I have always believed in the power of collaboration. Early on in my professional career, I realized that you can't develop all the competencies you need fast enough on your own. Furthermore, if you don't collaborate, your ideas will be limited to your own abilities. As a result, you will not be able to serve your clientele and thus can't achieve the anticipated impact.
Every article and review and book that I have ever published has constituted an appeal to the person or persons to whom I should have talked before I dared to write it. I never launch any little essay without the hope—and the fear, because the encounter may also be embarrassing—that I shall draw a letter that begins, 'Dear Mr. Hitchens, it seems that you are unaware that…' It is in this sense that authorship is collaborative with 'the reader.' And there's no help for it: you only find out what you ought to have known by pretending to know at least some of it already. It doesn't matter how obscure or arcane or esoteric your place of publication may be: some sweet law ensures that the person who should be scrutinizing your work eventually does do so.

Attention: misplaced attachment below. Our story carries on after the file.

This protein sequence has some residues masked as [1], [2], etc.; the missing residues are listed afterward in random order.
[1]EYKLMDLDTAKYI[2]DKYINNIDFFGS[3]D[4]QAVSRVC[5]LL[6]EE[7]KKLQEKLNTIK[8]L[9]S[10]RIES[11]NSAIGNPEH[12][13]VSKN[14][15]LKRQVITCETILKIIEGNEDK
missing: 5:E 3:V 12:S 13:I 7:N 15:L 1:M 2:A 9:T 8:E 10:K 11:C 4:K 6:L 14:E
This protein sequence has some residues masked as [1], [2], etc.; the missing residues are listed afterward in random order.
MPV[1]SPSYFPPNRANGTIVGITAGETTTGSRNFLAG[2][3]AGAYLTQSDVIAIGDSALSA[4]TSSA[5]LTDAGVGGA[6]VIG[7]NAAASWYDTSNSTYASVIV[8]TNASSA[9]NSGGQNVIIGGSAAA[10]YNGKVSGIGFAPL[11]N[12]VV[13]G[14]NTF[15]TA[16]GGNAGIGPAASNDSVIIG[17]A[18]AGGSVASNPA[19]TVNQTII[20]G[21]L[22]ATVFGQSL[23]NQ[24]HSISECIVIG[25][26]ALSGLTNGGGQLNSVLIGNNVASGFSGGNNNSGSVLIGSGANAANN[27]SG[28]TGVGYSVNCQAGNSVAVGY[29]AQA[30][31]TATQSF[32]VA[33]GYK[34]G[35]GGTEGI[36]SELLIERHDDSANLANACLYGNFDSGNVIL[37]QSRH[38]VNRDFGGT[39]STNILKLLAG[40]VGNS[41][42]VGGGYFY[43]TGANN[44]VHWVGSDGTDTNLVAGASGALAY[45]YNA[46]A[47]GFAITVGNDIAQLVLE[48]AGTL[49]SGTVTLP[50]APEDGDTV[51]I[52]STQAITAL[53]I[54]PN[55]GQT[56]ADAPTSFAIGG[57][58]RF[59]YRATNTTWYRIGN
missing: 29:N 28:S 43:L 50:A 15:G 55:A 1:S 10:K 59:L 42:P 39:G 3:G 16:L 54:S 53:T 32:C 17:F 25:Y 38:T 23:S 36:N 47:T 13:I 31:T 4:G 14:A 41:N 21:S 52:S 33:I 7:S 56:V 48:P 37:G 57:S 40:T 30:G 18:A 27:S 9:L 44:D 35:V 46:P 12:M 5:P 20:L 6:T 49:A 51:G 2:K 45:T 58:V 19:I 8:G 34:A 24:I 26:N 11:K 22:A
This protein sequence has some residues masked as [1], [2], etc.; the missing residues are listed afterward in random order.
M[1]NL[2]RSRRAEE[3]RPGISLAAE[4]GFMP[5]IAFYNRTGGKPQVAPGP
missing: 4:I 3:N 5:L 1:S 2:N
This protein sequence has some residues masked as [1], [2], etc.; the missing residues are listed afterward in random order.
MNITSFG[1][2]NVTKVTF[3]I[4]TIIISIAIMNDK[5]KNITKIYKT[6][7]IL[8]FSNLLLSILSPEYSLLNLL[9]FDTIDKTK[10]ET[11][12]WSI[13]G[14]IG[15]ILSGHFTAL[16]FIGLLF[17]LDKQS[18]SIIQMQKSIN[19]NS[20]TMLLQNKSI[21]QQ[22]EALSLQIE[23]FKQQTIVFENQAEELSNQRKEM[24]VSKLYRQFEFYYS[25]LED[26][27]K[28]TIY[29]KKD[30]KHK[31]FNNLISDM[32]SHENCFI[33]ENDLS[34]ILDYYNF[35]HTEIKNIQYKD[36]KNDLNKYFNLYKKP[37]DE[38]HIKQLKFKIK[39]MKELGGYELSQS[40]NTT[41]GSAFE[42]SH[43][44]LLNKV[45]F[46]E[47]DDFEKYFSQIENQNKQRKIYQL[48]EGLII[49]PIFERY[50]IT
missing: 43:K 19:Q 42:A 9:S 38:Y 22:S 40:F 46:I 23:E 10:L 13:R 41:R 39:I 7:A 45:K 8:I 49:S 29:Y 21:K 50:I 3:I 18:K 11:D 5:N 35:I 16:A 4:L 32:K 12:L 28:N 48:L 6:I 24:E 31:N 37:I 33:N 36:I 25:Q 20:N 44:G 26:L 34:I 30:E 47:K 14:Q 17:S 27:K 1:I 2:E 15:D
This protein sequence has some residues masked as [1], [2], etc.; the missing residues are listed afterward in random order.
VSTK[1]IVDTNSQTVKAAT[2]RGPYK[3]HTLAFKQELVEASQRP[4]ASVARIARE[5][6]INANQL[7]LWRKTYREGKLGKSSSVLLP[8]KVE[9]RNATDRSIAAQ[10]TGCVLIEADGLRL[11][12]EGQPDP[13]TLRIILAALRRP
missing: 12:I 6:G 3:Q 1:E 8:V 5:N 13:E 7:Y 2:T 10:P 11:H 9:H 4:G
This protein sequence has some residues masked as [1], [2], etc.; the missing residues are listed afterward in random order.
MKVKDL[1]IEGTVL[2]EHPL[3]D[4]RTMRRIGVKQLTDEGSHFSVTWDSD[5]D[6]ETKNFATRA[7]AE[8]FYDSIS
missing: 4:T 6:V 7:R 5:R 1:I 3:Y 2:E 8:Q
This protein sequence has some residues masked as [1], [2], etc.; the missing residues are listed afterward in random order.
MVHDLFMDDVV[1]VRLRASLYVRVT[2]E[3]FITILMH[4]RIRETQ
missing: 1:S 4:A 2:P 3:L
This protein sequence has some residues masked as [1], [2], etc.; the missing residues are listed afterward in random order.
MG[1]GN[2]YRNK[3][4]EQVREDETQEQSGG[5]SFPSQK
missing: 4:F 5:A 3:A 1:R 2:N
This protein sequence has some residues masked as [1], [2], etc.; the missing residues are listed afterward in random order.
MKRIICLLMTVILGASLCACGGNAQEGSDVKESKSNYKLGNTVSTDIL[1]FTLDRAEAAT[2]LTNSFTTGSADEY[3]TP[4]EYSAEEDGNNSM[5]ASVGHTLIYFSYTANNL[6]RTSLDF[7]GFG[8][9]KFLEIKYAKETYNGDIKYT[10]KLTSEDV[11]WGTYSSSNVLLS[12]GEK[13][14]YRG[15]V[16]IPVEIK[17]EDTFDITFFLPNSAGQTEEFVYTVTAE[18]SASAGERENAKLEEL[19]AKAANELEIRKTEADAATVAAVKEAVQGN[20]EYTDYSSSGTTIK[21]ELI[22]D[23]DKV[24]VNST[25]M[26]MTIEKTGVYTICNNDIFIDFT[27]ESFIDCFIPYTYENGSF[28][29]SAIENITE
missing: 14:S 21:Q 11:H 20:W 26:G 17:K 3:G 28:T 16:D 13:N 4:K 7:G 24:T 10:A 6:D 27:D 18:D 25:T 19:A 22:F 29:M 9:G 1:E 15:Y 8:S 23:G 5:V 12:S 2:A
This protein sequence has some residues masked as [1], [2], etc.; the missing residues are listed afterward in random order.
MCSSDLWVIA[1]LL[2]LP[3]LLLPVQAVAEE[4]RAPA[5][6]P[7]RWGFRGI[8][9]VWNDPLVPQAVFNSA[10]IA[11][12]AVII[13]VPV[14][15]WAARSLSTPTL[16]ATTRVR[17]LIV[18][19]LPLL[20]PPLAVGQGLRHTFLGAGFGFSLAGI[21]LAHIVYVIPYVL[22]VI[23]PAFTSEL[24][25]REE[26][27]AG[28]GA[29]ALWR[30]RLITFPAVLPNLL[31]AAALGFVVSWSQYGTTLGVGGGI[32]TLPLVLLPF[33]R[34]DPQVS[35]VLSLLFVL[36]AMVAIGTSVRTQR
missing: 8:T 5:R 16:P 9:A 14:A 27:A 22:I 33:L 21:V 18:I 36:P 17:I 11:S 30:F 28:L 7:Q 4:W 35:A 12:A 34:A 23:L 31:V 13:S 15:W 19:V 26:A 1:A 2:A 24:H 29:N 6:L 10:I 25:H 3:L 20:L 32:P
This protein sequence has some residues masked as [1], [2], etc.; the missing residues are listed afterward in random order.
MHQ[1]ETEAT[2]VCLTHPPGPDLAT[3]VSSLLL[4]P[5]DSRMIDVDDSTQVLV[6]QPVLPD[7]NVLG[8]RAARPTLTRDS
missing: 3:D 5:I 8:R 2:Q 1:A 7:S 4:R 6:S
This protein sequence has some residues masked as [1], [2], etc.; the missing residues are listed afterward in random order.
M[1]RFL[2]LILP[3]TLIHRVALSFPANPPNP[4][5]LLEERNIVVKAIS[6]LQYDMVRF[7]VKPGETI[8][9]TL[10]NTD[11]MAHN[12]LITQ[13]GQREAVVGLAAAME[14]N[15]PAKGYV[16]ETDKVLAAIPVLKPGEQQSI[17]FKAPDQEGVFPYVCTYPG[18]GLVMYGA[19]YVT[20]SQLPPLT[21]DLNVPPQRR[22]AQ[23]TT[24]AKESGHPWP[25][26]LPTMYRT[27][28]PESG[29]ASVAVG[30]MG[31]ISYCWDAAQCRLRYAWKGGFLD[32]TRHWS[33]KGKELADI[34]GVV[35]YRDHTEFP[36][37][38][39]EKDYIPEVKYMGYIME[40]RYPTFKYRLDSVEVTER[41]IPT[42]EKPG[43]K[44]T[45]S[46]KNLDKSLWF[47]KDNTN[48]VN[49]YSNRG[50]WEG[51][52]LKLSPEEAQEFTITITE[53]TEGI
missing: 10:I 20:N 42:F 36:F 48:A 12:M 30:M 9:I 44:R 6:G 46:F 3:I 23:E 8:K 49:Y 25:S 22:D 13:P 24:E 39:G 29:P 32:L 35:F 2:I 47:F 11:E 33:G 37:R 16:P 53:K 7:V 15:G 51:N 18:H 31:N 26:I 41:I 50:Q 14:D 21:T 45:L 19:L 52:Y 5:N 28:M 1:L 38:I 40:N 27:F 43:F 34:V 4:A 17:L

Collaborations are the black holes of knowledge regimes. They willingly produce nothingness, opulence and ill behavior. And it is their very vacuity that is their strength...It does not entail the transmission of something from those who have to those who do not, but rather the setting in motion of a chain of unforeseen accesses.
The industrial economy put a premium on the repetitive delivery of process-driven factory work. This is what delivered quality products, consistently. The knowledge economy is quite different in that it puts a premium on cognitive decision making, collaborative problem solving and creative thinking. This is what delivers innovation